IN MEMORIAM - Abbey
Today was the second toughest day of my lifetime. Heaven received a 4-footed angel this morning.
I had to let my sweet Labrador girl Abbey go today. Her roommate Tess was by her side at the vet’s office as I held her.
She was a constant joy, full of spirit and companionship for 15+ years. One tough retriever in the field, a sweetheart for Casey and a friend for Tess.
From the time I brought her home, she was the biggest sweetheart. Always quick with a kiss and she loved to snuggle. When she slept on the bed she had a routine of laying long ways next to me and giving me two kisses before she put her head on my chest and fell asleep.
She was a wonderful retriever and loved her ducks. Always the smallest dog at the AKC hunt tests she worked hard and impressed the judges with her ability and drive. She was a thinking dog and no matter where the duck landed she found a way to get to it and bring it back to me. She got her Junior Hunter title in two back-to-back weekends.
Run and play in fields forever and Casey and Darby will find you.
Goodbye my loyal friend.
Abbey Dutch Hollow’s Steal A Heart, JH December 11, 2000 to April 30, 2016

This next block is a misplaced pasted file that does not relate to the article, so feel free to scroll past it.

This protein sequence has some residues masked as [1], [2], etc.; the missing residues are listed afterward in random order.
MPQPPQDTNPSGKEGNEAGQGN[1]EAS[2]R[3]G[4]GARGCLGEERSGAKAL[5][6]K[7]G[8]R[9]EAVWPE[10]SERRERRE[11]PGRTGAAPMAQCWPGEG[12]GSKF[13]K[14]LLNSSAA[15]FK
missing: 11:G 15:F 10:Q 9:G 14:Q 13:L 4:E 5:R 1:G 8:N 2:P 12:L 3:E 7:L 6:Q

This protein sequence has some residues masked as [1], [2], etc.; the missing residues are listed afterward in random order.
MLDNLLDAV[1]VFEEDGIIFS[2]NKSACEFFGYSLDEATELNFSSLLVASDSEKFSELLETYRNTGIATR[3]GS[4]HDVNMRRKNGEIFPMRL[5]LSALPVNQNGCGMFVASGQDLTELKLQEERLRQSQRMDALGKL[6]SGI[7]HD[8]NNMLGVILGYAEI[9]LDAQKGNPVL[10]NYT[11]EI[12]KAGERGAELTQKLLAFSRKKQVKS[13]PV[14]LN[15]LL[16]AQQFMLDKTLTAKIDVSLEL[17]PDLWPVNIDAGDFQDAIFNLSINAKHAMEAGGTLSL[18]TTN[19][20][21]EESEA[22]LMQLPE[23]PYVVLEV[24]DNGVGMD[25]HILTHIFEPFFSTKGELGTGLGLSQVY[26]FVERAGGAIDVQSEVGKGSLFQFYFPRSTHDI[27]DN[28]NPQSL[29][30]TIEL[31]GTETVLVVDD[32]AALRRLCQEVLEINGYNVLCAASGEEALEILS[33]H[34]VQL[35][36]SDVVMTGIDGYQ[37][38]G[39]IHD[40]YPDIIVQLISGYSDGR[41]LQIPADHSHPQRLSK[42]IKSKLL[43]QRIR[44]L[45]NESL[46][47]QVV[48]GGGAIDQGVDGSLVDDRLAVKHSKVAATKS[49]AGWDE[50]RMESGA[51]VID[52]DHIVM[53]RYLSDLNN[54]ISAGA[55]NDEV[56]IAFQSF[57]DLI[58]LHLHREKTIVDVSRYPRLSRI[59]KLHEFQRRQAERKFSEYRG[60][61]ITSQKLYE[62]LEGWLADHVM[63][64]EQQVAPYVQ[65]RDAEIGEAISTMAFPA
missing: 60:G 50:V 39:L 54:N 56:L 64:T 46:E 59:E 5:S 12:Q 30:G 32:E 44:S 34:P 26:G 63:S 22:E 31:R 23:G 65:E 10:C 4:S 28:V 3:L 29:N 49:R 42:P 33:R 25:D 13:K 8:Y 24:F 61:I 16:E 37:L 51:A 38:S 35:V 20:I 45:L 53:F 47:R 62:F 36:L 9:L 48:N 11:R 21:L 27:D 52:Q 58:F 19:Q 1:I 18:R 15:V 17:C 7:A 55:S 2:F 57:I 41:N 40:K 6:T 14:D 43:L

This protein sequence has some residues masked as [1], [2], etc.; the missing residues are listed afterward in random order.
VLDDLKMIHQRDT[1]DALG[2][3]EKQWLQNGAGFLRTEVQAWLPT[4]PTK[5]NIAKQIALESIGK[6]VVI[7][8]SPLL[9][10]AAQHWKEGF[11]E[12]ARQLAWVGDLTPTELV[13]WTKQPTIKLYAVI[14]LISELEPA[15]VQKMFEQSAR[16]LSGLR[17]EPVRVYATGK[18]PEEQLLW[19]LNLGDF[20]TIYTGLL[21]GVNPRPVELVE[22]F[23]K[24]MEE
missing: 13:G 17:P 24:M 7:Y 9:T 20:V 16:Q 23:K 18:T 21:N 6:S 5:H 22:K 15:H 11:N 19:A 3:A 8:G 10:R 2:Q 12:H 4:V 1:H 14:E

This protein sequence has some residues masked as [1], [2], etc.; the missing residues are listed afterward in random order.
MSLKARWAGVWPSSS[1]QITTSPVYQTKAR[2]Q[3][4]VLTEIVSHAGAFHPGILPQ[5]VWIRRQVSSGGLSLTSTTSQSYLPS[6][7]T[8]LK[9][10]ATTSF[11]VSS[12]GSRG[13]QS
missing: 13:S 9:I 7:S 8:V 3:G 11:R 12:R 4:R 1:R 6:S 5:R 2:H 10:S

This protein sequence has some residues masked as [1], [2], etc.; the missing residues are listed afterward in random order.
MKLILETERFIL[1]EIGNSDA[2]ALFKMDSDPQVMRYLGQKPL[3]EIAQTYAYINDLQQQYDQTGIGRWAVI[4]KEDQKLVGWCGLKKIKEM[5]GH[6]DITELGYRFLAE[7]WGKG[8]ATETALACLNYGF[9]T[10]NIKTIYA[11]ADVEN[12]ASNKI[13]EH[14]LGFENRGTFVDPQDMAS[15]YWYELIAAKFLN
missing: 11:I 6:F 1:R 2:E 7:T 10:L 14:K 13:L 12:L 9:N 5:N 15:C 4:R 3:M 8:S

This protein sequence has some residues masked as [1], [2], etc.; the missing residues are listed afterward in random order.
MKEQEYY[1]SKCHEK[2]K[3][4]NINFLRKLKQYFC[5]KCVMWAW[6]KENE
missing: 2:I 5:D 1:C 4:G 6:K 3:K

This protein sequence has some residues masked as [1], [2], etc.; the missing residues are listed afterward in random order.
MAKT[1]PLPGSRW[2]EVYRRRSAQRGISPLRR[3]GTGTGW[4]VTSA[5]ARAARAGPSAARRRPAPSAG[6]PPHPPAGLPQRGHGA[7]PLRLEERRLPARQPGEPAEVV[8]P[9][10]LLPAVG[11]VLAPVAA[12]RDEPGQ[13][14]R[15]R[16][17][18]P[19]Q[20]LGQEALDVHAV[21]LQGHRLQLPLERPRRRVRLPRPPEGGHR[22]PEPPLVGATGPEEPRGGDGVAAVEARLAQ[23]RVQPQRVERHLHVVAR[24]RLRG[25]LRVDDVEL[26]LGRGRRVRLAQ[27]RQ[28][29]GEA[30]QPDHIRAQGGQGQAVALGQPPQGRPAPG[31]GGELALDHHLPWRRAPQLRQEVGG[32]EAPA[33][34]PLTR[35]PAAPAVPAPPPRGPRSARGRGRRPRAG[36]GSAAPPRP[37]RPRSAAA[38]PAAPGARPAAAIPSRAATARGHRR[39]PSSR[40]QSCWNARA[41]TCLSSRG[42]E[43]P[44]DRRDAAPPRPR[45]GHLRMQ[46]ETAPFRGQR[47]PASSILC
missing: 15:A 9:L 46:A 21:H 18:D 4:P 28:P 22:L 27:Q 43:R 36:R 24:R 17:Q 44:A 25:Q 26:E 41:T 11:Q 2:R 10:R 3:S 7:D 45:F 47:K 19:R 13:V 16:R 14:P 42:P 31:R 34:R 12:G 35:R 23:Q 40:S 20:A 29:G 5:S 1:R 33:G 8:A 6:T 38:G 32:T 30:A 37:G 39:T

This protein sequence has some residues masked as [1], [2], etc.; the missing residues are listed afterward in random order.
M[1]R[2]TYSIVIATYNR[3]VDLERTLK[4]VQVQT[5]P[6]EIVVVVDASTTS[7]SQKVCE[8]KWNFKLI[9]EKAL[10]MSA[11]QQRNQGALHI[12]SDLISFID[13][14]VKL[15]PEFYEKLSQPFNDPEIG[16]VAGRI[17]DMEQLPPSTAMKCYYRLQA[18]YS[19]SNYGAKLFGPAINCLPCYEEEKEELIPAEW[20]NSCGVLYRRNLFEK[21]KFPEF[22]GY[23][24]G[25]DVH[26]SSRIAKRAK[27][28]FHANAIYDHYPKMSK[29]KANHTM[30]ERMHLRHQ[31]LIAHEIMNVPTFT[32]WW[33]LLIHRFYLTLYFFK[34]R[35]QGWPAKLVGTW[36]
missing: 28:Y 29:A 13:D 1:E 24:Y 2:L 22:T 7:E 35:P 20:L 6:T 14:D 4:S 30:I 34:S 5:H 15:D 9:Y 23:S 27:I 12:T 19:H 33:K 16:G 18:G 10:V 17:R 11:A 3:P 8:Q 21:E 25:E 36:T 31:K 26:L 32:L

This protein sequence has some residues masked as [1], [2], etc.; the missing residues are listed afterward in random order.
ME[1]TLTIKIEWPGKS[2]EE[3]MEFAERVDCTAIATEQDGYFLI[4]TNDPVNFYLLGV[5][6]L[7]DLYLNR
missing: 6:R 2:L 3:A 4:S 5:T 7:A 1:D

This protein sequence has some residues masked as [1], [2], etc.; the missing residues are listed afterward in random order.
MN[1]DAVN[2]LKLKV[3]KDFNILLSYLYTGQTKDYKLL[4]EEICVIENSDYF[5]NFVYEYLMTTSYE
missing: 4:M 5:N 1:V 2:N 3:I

Why We Set Off Fireworks on the Fourth of July
By Sarah Laskow smithsonian.com July4, 2012
Why do we set off fireworks on the 4th of July? Because we always have.
In 1777, one year after the signing of the Declaration of Independence, Philadelphia held a massive celebration. American University’s James R. Heintze dug up this account, from the Virginia Gazette:
One of the most elaborate celebrations in 1777 and the first organized celebration of its kind occurred in Philadelphia. This event had all of the elements of typical future celebrations–the discharge of cannon, one round for each state in the union, the ringing of bells, a dinner, the use of music, the drinking of toasts (it would subsequently be traditional to have one toast for each state in the union), “loud huzzas,” a parade, fireworks, and the use of the nation’s colors, in this case the dressing up of “armed ships and gallies” in the harbor.
The fireworks celebration that night began and ended with 13 fireworks being set off from the city’s commons. Boston also had fireworks that year, and the tradition grew from there. July 4th fireworks displays have even occurred in Antarctica, when explorer Richard Byrd set off fireworks on a relativelywarm day—33 degrees below zero.
Now that’s patriotism.
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